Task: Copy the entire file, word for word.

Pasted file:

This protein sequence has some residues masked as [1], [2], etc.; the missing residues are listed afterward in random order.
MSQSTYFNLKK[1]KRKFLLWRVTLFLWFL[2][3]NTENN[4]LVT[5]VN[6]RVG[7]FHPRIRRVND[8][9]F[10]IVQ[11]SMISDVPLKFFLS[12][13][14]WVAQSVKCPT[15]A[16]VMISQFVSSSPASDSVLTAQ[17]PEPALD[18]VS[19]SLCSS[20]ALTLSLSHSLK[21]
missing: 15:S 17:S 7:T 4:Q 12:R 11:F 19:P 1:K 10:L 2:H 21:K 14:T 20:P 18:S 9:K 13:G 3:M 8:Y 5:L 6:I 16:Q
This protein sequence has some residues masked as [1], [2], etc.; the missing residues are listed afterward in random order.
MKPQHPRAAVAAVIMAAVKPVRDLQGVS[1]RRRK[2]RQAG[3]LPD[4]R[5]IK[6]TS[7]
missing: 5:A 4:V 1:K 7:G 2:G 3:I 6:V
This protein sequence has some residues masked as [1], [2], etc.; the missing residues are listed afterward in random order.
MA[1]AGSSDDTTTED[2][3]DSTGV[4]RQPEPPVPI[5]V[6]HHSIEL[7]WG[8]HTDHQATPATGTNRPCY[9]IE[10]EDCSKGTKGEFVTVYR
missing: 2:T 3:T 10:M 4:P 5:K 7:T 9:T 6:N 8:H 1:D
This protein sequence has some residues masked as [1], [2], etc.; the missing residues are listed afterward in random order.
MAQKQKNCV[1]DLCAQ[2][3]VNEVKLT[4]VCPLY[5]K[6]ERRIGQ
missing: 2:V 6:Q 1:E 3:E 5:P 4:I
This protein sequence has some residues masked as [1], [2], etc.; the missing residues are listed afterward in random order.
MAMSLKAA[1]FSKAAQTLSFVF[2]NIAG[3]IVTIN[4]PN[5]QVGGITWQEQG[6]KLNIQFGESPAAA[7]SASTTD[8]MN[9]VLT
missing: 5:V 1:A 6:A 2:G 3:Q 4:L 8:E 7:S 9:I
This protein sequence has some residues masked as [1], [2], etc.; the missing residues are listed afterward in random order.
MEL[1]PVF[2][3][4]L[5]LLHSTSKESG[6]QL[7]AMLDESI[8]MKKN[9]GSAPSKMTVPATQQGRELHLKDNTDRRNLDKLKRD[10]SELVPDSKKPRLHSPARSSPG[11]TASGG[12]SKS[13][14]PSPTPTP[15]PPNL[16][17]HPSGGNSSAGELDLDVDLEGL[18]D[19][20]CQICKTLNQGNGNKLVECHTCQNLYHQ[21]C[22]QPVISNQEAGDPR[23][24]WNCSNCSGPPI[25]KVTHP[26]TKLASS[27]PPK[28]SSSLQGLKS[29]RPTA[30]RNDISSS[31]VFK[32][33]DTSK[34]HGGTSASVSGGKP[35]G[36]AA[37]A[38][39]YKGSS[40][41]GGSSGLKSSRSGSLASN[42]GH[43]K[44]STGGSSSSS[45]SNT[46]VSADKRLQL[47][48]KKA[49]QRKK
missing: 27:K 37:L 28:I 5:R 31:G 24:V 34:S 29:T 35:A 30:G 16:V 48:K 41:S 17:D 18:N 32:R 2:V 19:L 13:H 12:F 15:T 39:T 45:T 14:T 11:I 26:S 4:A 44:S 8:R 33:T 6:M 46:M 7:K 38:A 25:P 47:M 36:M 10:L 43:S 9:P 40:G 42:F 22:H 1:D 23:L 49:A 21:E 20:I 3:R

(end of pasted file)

This protein sequence has some residues masked as [1], [2], etc.; the missing residues are listed afterward in random order.
MSQSTYFNLKK[1]KRKFLLWRVTLFLWFL[2][3]NTENN[4]LVT[5]VN[6]RVG[7]FHPRIRRVND[8][9]F[10]IVQ[11]SMISDVPLKFFLS[12][13][14]WVAQSVKCPT[15]A[16]VMISQFVSSSPASDSVLTAQ[17]PEPALD[18]VS[19]SLCSS[20]ALTLSLSHSLK[21]
missing: 15:S 17:S 7:T 4:Q 12:R 11:F 19:P 1:K 10:L 2:H 21:K 14:T 20:P 18:S 9:K 13:G 3:M 8:Y 5:L 6:I 16:Q
This protein sequence has some residues masked as [1], [2], etc.; the missing residues are listed afterward in random order.
MKPQHPRAAVAAVIMAAVKPVRDLQGVS[1]RRRK[2]RQAG[3]LPD[4]R[5]IK[6]TS[7]
missing: 5:A 4:V 1:K 7:G 2:G 3:I 6:V
This protein sequence has some residues masked as [1], [2], etc.; the missing residues are listed afterward in random order.
MA[1]AGSSDDTTTED[2][3]DSTGV[4]RQPEPPVPI[5]V[6]HHSIEL[7]WG[8]HTDHQATPATGTNRPCY[9]IE[10]EDCSKGTKGEFVTVYR
missing: 2:T 3:T 10:M 4:P 5:K 7:T 9:T 6:N 8:H 1:D
This protein sequence has some residues masked as [1], [2], etc.; the missing residues are listed afterward in random order.
MAQKQKNCV[1]DLCAQ[2][3]VNEVKLT[4]VCPLY[5]K[6]ERRIGQ
missing: 2:V 6:Q 1:E 3:E 5:P 4:I
This protein sequence has some residues masked as [1], [2], etc.; the missing residues are listed afterward in random order.
MAMSLKAA[1]FSKAAQTLSFVF[2]NIAG[3]IVTIN[4]PN[5]QVGGITWQEQG[6]KLNIQFGESPAAA[7]SASTTD[8]MN[9]VLT
missing: 5:V 1:A 6:A 2:G 3:Q 4:L 8:E 7:S 9:I
This protein sequence has some residues masked as [1], [2], etc.; the missing residues are listed afterward in random order.
MEL[1]PVF[2][3][4]L[5]LLHSTSKESG[6]QL[7]AMLDESI[8]MKKN[9]GSAPSKMTVPATQQGRELHLKDNTDRRNLDKLKRD[10]SELVPDSKKPRLHSPARSSPG[11]TASGG[12]SKS[13][14]PSPTPTP[15]PPNL[16][17]HPSGGNSSAGELDLDVDLEGL[18]D[19][20]CQICKTLNQGNGNKLVECHTCQNLYHQ[21]C[22]QPVISNQEAGDPR[23][24]WNCSNCSGPPI[25]KVTHP[26]TKLASS[27]PPK[28]SSSLQGLKS[29]RPTA[30]RNDISSS[31]VFK[32][33]DTSK[34]HGGTSASVSGGKP[35]G[36]AA[37]A[38][39]YKGSS[40][41]GGSSGLKSSRSGSLASN[42]GH[43]K[44]STGGSSSSS[45]SNT[46]VSADKRLQL[47][48]KKA[49]QRKK
missing: 27:K 37:L 28:I 5:R 31:G 24:V 34:S 29:T 35:A 30:G 16:V 48:K 41:S 17:D 18:N 32:R 2:V 19:L 13:H 12:F 15:T 39:T 45:T 14:T 11:I 26:S 4:A 44:S 8:R 33:T 6:M 46:M 7:K 38:A 25:P 47:M 36:M 10:L 43:S 9:P 40:G 42:F 22:H 1:D 23:L 49:A 21:E 20:I 3:R